One of the last living northern white rhinos has died, leaving only three left in the world, the San Diego Zoo announced Sunday morning.
Nola was a 41-year-old rhinoceros at the San Diego Zoo Safari Park, where she live since 1989. Her species is critically endangered, with just three others living in a preserve in Kenya.
"This is a very difficult loss for the animal care staff who worked with her, our volunteers, guests, and to her species worldwide," the San Diego Zoo said in a statement on its Facebook page.
The 4,500-pound rhino was under veterinary care for a bacterial infection, as well as age-related issues, when her condition took a turn for the worse.
"In the last 24 hours, Nola’s condition worsened and we made the difficult decision to euthanize her. We’re absolutely devastated by this loss, but resolved to fight even harder to #EndExtinction," the San Diego Zoo Safari Park said in a statement Sunday.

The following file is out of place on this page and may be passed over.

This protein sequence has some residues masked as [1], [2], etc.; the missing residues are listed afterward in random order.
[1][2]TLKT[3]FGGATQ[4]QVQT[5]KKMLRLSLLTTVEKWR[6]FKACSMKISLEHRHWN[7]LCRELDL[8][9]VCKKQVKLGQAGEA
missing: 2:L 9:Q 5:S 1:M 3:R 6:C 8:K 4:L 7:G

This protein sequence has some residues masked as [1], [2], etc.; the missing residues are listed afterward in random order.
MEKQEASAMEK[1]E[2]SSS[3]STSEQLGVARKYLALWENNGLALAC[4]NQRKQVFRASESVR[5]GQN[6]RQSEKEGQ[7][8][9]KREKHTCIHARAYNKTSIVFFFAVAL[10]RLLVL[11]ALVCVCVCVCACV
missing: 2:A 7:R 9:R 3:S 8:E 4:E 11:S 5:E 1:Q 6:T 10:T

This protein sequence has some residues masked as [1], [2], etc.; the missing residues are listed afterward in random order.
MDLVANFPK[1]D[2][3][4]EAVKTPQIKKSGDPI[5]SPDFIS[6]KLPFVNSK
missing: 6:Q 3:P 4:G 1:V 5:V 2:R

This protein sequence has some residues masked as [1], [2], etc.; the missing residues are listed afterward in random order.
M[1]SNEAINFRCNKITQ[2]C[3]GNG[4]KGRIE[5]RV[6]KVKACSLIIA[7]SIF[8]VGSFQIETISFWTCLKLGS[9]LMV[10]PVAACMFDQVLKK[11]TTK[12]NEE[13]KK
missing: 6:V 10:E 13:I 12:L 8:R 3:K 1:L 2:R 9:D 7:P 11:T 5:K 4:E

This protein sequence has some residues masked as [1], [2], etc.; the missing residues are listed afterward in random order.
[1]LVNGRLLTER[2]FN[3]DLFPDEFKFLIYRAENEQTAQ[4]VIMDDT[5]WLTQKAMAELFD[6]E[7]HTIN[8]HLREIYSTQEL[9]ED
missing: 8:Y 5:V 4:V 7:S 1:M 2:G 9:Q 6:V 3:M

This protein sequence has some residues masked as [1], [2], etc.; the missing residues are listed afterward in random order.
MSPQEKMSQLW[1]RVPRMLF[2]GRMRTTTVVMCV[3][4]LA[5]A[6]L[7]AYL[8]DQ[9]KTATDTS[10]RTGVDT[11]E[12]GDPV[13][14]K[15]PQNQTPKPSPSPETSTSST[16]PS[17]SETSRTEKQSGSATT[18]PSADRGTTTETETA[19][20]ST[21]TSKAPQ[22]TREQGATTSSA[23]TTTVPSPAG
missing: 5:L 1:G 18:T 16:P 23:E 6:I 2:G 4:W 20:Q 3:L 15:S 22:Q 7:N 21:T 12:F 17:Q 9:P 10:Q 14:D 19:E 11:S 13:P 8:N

Nola had previously undergone multiple procedures and diagnostic tests over the past few months to find the source of an infection near her right hip. She had previously undergone a surgical procedure to remove an abscess discovered during a recent ultrasound.
"Nola’s legacy will live forever as her death leaves just three northern white rhinos on the planet," the zoo said. "You will be deeply, dearly missed."
Northern white rhinos are at the brink of extinction because of poaching for their horn, zoo officials said.
The San Diego Zoo Safari Park recently received six southern white rhinos between 4 and 7 years old from private reserves in South Africa. These rhinos will become surrogate mothers for northern white rhino embryos developed by researchers.
Researchers are optimistic a northern white rhino could be born through these efforts within the next 10 to 15 years.
San Diego Zoo Global has one of the most successful rhino breeding programs in the world. To date, a total of 94 southern white rhinos, 68 greater one-horned rhinos and 14 black rhinos have been born at the San Diego Zoo Safari Park.